In an episode of Two and a Half Men, the character Rose explains the German origin and meaning of schadenfreude to Charlie Harper. Later she confesses to feeling glaukenstucken, which she describes as guilt over having felt schadenfreude; when Charlie expresses surprise that the Germans have a word for that as well, she admits that they don't, but she's hoping that glaukenstucken catches on.
In a 2003 episode of The West Wing, White House Press Secretary C. J. Cregg (Allison Janney) uses the term "schadenfreude" and then has to explain it. Cregg notes that after an important member of the White House staff, a friend of hers, made a big political mistake, Washington insiders will be enjoying schadenfreude. When an assistant asks the definition of the word, Cregg responds, "Schadenfreude: taking joy in the suffering of others. You know, the whole rationale behind the House of Representatives"
In the 2004 Tony Award-winning musical Avenue Q the song "Schadenfreude" parodies the language instruction songs of Sesame Street.  The song sung by characters Gary Coleman and Nicky, describes schadenfreude as "German for 'happiness at the misfortune of others'." In the song, schadenfreude is also described as "making me feel glad that I'm not you" and "people taking pleasure in your pain". The characters use examples like "D'ja ever clap when a waitress falls and drops a tray of glasses?" and "don'tcha feel all warm and cozy, watching people out in the rain" as being schadenfreude.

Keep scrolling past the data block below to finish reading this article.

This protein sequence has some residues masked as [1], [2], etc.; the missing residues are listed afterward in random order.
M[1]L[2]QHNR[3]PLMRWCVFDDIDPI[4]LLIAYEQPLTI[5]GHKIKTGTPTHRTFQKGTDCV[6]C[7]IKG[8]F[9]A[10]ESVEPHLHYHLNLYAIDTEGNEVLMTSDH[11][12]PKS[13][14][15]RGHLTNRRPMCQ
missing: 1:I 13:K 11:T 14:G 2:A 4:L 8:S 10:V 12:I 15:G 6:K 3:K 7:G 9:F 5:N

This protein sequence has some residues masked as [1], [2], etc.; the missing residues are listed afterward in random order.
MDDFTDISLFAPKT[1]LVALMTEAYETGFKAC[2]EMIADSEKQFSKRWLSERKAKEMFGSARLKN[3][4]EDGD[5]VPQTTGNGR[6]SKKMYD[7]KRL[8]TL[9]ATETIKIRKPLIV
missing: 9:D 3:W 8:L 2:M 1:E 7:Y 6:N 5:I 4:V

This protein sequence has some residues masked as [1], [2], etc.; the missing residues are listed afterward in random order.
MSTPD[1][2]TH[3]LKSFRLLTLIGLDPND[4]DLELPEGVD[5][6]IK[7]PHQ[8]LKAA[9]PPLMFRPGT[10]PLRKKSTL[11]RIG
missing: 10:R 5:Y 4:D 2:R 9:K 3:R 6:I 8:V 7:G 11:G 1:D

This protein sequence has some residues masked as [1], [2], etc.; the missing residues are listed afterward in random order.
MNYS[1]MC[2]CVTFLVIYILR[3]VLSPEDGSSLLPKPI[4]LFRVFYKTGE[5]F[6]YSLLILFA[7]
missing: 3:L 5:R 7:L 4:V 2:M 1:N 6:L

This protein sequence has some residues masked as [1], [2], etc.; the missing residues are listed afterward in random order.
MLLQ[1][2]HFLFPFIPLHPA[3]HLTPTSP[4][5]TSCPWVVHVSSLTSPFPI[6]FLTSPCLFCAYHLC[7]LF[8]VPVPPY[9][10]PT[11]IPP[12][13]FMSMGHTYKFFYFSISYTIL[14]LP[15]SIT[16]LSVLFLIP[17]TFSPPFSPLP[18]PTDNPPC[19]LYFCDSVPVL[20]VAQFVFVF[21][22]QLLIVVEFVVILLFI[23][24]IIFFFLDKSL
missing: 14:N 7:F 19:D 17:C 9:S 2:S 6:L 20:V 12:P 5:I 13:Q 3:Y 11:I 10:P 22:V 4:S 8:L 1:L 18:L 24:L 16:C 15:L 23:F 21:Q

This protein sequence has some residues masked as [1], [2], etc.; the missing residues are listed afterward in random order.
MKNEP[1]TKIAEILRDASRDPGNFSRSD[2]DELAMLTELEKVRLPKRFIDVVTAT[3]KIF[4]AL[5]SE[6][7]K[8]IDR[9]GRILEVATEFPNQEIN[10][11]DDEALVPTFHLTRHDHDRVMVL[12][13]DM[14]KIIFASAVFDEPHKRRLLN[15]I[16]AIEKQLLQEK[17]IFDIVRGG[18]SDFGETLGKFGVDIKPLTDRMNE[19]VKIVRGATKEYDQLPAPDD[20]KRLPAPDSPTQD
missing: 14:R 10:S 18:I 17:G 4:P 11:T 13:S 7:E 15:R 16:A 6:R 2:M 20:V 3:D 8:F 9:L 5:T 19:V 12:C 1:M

A 2005 episode of the television drama Boston Legal carries the term as its title. In the episode attorney Alan Shore describes this condition to a jury in order to describe the only way they could possibly attain a guilty verdict against his client. In the 2006 Hellblazer graphic novel The Red Right Hand, it is revealed that schadenfreude has saved the world. 
Neologisms were coined from the word as early as 1993, when Lincoln Caplan, in his book "Skadden: Power, Money, and the Rise of a Legal Empire,"  used the portmanteau "Skaddenfreude" to describe the delight that competitors of Skadden Arps took in its troubles of the early 1990s. Another portmanteau is "Spitzenfreude," coined by The Economist to refer to the fall of Eliot Spitzer.
Here are sentences from other pages on Schadenfreude, which are similar to those in the above article.